It's a bit like asking, how does an aircraft stay up? So long as it does, who cares?
The enigma that is Georgios Samaras has divided supporters since the day in January 2008 the Greek international walked in the front door at Parkhead.
His arrival as a loan signing was immediately questioned, given that his two-year tenure at Manchester City following a £6million transfer from Dutch club Heerenveen had been an unmitigated disaster.
The escape to the SPL was predicted to provide short-term respite for the troubled youngster.
However, as he approaches his fifth anniversary as a Celt, Samaras now stands as a man who has not only won games, but the respect of the support.
Sure, the 27 will still frustrate when he misplaces a pass, or mishits a shot, his long hair framing a face which frequently carries an expression of complete disbelief that something he has attempted has not come off.
But when he is not in the team – which now tends only to be because of injury rather than non-selection – the value of Sami is clear for all to see, even those who were his biggest critics.
The important goals scored in crucial games – as in Moscow last week and against Hearts at the weekend – merely underline why Gordon Strachan brought him to Glasgow, and why Neil Lennon was prepared to stick by him.
If Lennon is the leader of the fan club, then new recruits are being added every week, and every goal swells the membership.
But is it a case of Sami seeing the light, or the supporters becoming switched on to him?
One man who has always been in the big man's corner is Bobby Lennox.
Known to score the odd goal or two on the European stage for the Hoops in his time – 273 times he hit the net in 571 appearances to rank as the club's third-top scorer of all time – Lemon revealed he has been enthused by Samaras from the very start, because his honesty shone like a beacon.
"I've always liked him," said the man who terrorised defences with his pace and power coming from the left side of Celtic's attack through a two-part Hoops career which stretched from 1961 to 1981.
"Sami works his socks off, has great ability and carries the ball very far up the pitch, which is a great asset for any team to have.
"He doesn't always make the right decisions. But then, tell me a player who does?
"What he does do is play his part in helping the team, and he is good in both boxes.
"His ability in the air is very important to this team, though his team-mates do not always get close enough to make the most of his flick-ons."
Lennox would back the big man to win most of those headers, but he can become as exasperated as anyone else watching Samaras when he gets it wrong.
"Sure, he can infuriate at times," said the sprightly 69-year-old who now spends as much time on the golf course as he does watching football.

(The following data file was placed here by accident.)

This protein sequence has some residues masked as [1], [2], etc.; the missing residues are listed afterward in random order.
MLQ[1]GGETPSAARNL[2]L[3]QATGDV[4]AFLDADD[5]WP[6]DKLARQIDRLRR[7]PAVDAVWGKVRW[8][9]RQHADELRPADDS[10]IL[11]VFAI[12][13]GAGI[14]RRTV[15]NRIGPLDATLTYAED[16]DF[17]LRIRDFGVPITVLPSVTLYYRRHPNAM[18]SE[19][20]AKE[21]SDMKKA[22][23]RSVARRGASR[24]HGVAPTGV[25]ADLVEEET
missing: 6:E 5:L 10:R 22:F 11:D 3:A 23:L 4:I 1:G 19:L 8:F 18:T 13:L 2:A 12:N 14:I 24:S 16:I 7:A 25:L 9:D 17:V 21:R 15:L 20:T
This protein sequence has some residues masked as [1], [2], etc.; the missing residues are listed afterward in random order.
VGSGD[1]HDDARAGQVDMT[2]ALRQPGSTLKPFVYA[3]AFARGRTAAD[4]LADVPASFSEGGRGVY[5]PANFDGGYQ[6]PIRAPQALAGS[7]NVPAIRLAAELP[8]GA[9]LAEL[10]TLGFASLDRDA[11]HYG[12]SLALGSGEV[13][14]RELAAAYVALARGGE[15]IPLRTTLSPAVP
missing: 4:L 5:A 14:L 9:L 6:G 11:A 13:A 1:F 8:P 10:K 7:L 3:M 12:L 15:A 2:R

"But you can never say he doesn't give his all. And he is always looking to be positive, which is why he can light up games."
When he glides past a defender, the crowd rises in unison. But they can also sink to their seats as one if the move does not quite go according to plan.
Samaras' expression can betray how disappointed he is, but Lennox refutes any suggestion he has a lackadaisical attitude.
"Sami can look unconcerned at times, but he is not," said the Celtic legend. "He does want to do his best all of the time, though that's not always possible.
"Considering his ability, I don't think he scores as many goals as he should.
"But he is on a decent run, and his goals, when they do come, tend to be important ones."
Samaras can point to the fact he has scored in all four of Celtic's away wins in Europe in his time at the club – Moscow twice, Helsinki and Helsingborg.
Lennox knows from his own vast experience how tough it is to find the net on foreign soil, and applauds Sami's record.
However, he added: "Listen, scoring goals anywhere is the ultimate test of an attacking player.
"And the key to this is the same as it has always been – confidence.
"If a player is confident, he believes he can do anything. If not, he's just as likely to fall over the ball."
That's an area in which Lennon and his backroom staff have invested great time and energy to ensure Samaras takes to the field feeling good about himself.
The manager also placed a lot of his own reputation on the Greek international's shoulders, famously admitting at a club AGM that he is the kind of player who can get a manager the sack.
Lennox reckons Lennon knew it was never that much of a gamble, and explained: "Neil praises him, and let's face it, he is in the best position of all because he sees him every day in training."
Now Samaras faces his toughest test to date when he must deliver for his manager and the won-over support in the Nou Camp against Barcelona.
The mention of this Champions League game lifts the excitement level in Lennox's voice.
He has played on some of the biggest stages football has to offer, and is tipping Sami to rise to the challenge and the occasion.
He said: "Playing in Barcelona will not faze him. These are great games to play in. And, the way things stand, if Celtic lose, oh well. But, if they can take something, they will be heroes.
"They already have four points from their opening two games in the group, which is a good start.
"As a team we always thought we had a chance, wherever we played, and I can see that belief starting to grow in this group.
"It was certainly there in the closing minutes of the game in Moscow where they had the confidence to really go for it.
"It was a great header from Sami for the winner, but they deserved it."